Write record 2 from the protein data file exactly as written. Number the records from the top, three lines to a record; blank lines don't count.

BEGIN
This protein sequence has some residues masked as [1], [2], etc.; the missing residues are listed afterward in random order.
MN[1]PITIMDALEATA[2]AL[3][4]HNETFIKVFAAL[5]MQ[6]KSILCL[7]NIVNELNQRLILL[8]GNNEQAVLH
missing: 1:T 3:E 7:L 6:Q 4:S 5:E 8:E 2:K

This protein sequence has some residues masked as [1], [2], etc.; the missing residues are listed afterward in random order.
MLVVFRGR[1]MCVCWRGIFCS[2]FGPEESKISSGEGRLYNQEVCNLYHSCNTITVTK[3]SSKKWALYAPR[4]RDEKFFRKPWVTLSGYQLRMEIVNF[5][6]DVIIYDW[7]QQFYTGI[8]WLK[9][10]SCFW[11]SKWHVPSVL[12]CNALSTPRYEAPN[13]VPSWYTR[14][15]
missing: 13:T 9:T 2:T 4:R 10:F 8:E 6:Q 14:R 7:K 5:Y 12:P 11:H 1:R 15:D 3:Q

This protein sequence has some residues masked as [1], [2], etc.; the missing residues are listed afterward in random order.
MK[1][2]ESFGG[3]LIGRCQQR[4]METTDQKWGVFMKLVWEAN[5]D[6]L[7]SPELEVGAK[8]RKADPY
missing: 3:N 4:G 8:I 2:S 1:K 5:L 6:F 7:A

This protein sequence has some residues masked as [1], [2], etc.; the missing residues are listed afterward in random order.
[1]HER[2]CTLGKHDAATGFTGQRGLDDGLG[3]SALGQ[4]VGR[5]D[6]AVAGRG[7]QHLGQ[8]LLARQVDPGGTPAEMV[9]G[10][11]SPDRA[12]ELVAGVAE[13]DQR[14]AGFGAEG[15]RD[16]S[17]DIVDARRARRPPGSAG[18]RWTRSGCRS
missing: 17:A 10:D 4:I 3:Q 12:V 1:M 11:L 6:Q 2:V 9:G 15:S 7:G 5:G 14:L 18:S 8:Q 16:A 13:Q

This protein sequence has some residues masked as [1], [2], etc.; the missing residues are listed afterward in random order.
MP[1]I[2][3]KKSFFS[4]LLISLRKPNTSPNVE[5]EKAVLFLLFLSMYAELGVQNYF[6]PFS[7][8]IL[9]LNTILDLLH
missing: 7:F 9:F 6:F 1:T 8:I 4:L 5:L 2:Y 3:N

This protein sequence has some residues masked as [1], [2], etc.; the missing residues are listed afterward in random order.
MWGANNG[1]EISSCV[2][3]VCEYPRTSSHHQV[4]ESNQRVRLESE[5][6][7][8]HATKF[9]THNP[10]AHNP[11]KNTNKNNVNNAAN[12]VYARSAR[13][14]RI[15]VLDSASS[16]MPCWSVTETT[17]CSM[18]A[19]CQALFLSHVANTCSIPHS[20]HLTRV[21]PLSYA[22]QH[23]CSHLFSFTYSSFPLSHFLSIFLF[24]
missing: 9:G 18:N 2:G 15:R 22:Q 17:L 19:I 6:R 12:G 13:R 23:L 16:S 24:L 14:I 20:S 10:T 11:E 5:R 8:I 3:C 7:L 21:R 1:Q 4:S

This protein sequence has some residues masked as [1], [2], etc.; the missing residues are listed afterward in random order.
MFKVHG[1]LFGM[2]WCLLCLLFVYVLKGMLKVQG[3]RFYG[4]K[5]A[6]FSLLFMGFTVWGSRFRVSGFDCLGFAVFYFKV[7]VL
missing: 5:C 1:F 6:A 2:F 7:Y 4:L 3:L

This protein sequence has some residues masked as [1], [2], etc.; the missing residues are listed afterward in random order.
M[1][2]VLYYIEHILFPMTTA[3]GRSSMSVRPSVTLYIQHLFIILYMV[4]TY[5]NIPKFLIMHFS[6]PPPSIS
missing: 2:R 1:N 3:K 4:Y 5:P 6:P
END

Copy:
This protein sequence has some residues masked as [1], [2], etc.; the missing residues are listed afterward in random order.
MLVVFRGR[1]MCVCWRGIFCS[2]FGPEESKISSGEGRLYNQEVCNLYHSCNTITVTK[3]SSKKWALYAPR[4]RDEKFFRKPWVTLSGYQLRMEIVNF[5][6]DVIIYDW[7]QQFYTGI[8]WLK[9][10]SCFW[11]SKWHVPSVL[12]CNALSTPRYEAPN[13]VPSWYTR[14][15]
missing: 13:T 9:T 2:T 4:R 10:F 8:E 6:Q 14:R 7:K 5:Y 12:P 11:H 1:R 15:D 3:Q